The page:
United Nations agencies and officials are no strangers to scandal and infamy.
U.N. peacekeepers caused a cholera epidemic in Haiti and committed horrific sexual abuses in the Democratic Republic of the Congo. The U.N.’s oil-for-food program for Iraq became a multibillion-dollar kickback scheme through which Saddam Hussein all but bribed his way out of international sanctions. In the 1980s, Kurt Waldheim, a former U.N. secretary general, was unmasked as a former Nazi. He was the same secretary general who denounced Israel’s 1976 rescue of Jewish hostages in Entebbe as “a serious violation” of Uganda’s national sovereignty.
Now comes the latest scandal of the United Nations Relief and Works Agency for Palestinian Refugees, better known as UNRWA.
Last Friday, Israeli officials presented the U.S. government with an intelligence dossier detailing the involvement of 12 UNRWA employees, seven of them schoolteachers, in the massacre of Oct. 7. As reported by The Times’s Ronen Bergman and Patrick Kingsley, the charges range from kidnapping an Israeli woman to storing rocket-propelled grenades to murdering civilians in a kibbutz.
Awful enough — and the U.N. rightly moved swiftly to terminate the employment of nine of those identified by the dossier. But that may be the least of it. “Intelligence estimates shared with the U.S. conclude that around 1,200 of UNRWA’s roughly 12,000 employees in Gaza have links to Hamas or Palestinian Islamic Jihad, and about half have close relatives who belong to the Islamist militant groups,” The Wall Street Journal reported on Monday.
The figures are worth bearing in mind the next time you weigh the credibility of information about Gaza sourced to the U.N. Also worth bearing in mind is that this has been going on for years. As Bassem Eid of the Palestinian Human Rights Monitoring Group noted over a decade ago, “In order for UNRWA to survive, they accept [Hamas’s] conditions because they want to continue their activities.”
The new revelations were enough for the Biden administration to suspend its funding for the agency — worth nearly $350 million in 2022 — while it investigates the allegations. As of Tuesday, other major funders, including France, Germany and Japan, have followed suit.
That’s a start. But the fundamental problem with the agency isn’t that it appears to be infested with terrorists and their sympathizers, or that their salaries are paid by naïve foreign donors. It’s that UNRWA may be the only agency in the U.N. system whose central purpose is to perpetuate grievance and conflict. It should be abolished.
Think of it this way. The United Nations has two agencies dedicated to the plight of refugees. One, the U.N. High Commissioner for Refugees, is responsible for the well-being of nearly all the world’s more than 30 million refugees, with a mandate to help them resettle in third countries if they can’t go home.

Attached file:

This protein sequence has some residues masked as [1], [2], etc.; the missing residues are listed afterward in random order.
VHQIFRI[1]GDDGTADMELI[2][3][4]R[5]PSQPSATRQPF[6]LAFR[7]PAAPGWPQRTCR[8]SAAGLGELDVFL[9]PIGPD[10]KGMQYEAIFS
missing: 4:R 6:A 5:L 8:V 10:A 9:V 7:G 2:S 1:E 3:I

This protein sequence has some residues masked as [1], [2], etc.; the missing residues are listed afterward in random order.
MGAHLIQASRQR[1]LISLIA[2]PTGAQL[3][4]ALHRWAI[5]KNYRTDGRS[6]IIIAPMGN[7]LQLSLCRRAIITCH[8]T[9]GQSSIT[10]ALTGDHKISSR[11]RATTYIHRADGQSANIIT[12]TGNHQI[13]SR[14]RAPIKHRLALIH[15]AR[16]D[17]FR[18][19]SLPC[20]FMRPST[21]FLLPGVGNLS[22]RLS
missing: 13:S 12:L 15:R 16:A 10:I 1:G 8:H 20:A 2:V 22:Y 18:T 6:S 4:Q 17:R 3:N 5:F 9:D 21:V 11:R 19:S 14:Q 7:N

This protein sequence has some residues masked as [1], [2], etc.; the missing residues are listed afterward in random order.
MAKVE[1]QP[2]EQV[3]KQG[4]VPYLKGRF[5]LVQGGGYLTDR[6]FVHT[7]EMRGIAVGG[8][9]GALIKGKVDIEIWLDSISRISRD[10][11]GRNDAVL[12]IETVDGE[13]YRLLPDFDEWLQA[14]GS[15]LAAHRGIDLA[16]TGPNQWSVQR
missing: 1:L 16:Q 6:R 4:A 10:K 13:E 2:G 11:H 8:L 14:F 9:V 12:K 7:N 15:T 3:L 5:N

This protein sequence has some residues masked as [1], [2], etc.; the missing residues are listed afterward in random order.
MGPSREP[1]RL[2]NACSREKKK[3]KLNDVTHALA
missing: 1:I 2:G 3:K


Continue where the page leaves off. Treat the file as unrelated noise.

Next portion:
The other is UNRWA, which theoretically operates under the umbrella of the high commissioner but is really its own organization. No other group except for Palestinians gets its own permanent agency.
Why? In part, because neighboring Arab countries like Lebanon cruelly refused to fully absorb Palestinian refugees, refusing them not only citizenship but also, in many cases, the right to most forms of work. In 1991, Kuwait went further by expelling hundreds of thousands of Palestinians in a matter of days, because the Palestinian leader Yasir Arafat had supported Saddam Hussein during the Persian Gulf war. Think of that the next time Arab governments profess solidarity with the Palestinian people.
As bad as the cruelty is the cynicism. The changing borders and independence movements of the postwar era produced millions of refugees: Germans, Indians, Pakistanis, Palestinians and Jews, including some 800,000 Jews who were kicked out of Arab countries that had been their homes for centuries. Nearly all found new lives in new countries — except for Palestinians. They have been kept as perpetual refugees as a means of both delegitimizing Israel and preserving the irredentist fantasy that someday their descendants will exercise what they believe is their “right of return,” effectively through the elimination of the Jewish state.
It’s upon that alleged right that efforts at a comprehensive Israeli-Palestinian peace deal have foundered. It’s also the right that UNRWA’s very existence keeps alive. Palestinians should be citizens of the countries in which they live — just as some two million Arabs are in Israel. They should not be cudgels in a never-ending struggle, subsidized from one aggrieved generation to the next by international largess.
Defenders of UNRWA insist that without it, Palestinian civilians will suffer even more. But there is no reason other international agencies can’t shoulder the burden of the immediate relief effort for Gazans. In the meantime, the Biden administration and other governments need to ask hard questions of UNRWA’s senior officials, starting with Commissioner General Philippe Lazzarini.
To wit: If Lazzarini and his deputies didn’t know that UNRWA in Gaza was employing potentially hundreds of Hamas members or sympathizers, what sort of oversight were they exercising? And if they did know, are they not responsible? In either case — gross negligence or quiet complicity — they need to resign now.
The Israeli-Palestinian conflict should not be insoluble. But it can’t be solved so long as millions of Palestinians have been turned into the world’s only permanent refugees. By doing that, UNRWA makes itself an obstacle to peace — reason enough for it to finally go away.